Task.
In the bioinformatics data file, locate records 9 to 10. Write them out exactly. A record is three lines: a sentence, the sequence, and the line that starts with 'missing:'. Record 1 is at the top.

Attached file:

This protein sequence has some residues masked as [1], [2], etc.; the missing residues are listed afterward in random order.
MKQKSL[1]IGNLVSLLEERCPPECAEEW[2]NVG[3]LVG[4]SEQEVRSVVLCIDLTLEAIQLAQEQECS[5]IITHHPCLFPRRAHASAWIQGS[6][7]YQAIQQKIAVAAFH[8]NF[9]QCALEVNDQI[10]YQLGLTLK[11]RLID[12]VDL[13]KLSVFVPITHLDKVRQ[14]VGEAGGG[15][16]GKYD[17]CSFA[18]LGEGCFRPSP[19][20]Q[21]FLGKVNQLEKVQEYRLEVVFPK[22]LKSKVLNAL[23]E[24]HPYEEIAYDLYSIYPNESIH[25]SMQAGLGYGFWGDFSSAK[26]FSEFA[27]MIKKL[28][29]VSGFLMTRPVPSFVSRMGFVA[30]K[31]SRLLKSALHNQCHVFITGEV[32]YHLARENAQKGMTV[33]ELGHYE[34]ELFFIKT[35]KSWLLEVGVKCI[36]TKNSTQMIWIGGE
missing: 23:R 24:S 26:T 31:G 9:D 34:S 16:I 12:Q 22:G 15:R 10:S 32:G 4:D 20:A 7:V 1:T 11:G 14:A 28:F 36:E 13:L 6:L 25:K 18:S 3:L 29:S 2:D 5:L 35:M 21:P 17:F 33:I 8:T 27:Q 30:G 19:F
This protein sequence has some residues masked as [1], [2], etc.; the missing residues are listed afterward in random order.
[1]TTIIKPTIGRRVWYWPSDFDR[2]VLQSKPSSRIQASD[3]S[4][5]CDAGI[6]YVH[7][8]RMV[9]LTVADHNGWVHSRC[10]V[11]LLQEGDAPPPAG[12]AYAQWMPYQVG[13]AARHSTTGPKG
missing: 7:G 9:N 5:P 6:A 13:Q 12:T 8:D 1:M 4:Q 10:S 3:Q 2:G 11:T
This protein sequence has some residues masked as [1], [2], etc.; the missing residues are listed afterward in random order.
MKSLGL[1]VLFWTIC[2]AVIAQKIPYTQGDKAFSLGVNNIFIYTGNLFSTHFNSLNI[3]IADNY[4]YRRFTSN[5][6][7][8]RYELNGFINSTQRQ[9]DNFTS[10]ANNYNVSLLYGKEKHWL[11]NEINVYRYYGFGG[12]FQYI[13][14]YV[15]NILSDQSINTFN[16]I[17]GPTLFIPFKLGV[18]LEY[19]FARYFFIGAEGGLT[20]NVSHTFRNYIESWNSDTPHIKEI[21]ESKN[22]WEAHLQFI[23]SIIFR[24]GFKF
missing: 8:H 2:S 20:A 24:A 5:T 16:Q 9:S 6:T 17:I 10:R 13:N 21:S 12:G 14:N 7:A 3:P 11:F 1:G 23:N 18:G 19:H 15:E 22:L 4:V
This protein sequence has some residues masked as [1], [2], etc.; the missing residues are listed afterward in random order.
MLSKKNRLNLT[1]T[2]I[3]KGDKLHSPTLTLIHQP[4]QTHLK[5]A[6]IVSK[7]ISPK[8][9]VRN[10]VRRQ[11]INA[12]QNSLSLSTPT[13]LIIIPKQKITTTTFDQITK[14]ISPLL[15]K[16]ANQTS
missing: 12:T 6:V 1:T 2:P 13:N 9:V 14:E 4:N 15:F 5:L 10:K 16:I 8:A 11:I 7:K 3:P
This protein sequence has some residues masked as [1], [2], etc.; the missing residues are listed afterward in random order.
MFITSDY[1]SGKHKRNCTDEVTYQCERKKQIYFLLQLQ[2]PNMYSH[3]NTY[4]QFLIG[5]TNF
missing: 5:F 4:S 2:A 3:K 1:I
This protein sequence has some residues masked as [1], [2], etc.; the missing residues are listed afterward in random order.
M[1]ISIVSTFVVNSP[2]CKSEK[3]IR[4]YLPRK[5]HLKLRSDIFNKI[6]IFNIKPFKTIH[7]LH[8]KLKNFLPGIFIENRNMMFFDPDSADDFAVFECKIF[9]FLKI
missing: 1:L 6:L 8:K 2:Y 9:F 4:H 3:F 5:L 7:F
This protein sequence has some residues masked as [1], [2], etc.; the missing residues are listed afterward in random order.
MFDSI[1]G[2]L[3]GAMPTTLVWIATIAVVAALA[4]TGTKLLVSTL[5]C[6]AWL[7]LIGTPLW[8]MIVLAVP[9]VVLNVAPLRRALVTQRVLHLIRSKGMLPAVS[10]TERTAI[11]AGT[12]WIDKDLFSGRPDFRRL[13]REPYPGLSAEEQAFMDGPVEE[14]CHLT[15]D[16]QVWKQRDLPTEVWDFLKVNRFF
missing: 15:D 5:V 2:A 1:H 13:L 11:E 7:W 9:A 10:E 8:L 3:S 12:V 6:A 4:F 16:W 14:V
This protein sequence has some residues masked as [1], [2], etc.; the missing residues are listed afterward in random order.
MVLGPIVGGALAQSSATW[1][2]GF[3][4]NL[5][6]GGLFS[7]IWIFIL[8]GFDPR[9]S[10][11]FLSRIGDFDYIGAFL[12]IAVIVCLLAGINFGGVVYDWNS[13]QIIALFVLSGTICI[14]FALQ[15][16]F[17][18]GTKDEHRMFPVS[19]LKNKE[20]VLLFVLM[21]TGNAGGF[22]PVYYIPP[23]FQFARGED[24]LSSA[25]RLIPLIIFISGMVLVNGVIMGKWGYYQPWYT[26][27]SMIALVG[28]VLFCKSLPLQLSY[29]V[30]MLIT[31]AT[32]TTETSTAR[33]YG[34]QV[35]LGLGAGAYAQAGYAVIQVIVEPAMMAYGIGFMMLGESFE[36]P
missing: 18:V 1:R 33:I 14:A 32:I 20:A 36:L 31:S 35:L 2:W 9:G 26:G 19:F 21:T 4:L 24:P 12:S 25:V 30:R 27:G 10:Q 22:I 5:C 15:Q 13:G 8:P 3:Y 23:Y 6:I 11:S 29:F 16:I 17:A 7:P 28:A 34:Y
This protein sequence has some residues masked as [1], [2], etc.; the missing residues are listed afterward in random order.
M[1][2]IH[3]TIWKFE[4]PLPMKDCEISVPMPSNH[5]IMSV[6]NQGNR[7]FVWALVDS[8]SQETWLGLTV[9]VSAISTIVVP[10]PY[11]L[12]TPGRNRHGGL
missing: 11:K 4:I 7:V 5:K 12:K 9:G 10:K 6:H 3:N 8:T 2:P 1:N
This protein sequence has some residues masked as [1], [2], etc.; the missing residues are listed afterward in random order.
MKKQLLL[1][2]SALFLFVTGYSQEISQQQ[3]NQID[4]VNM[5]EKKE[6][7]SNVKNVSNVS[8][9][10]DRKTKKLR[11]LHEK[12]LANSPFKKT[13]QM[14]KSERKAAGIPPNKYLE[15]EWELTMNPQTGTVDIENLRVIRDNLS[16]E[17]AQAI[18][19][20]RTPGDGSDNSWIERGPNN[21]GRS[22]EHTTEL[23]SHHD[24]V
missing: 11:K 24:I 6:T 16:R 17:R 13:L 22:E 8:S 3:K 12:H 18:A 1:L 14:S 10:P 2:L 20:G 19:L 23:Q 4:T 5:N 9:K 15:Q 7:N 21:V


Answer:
This protein sequence has some residues masked as [1], [2], etc.; the missing residues are listed afterward in random order.
M[1][2]IH[3]TIWKFE[4]PLPMKDCEISVPMPSNH[5]IMSV[6]NQGNR[7]FVWALVDS[8]SQETWLGLTV[9]VSAISTIVVP[10]PY[11]L[12]TPGRNRHGGL
missing: 11:K 4:I 7:V 5:K 12:K 9:G 10:K 6:H 3:N 8:T 2:P 1:N
This protein sequence has some residues masked as [1], [2], etc.; the missing residues are listed afterward in random order.
MKKQLLL[1][2]SALFLFVTGYSQEISQQQ[3]NQID[4]VNM[5]EKKE[6][7]SNVKNVSNVS[8][9][10]DRKTKKLR[11]LHEK[12]LANSPFKKT[13]QM[14]KSERKAAGIPPNKYLE[15]EWELTMNPQTGTVDIENLRVIRDNLS[16]E[17]AQAI[18][19][20]RTPGDGSDNSWIERGPNN[21]GRS[22]EHTTEL[23]SHHD[24]V
missing: 11:K 24:I 6:T 16:R 17:R 13:L 22:E 8:S 3:K 12:H 18:A 1:L 14:S 10:P 2:L 20:G 19:L 23:Q 4:T 5:N 9:K 15:Q 7:N 21:V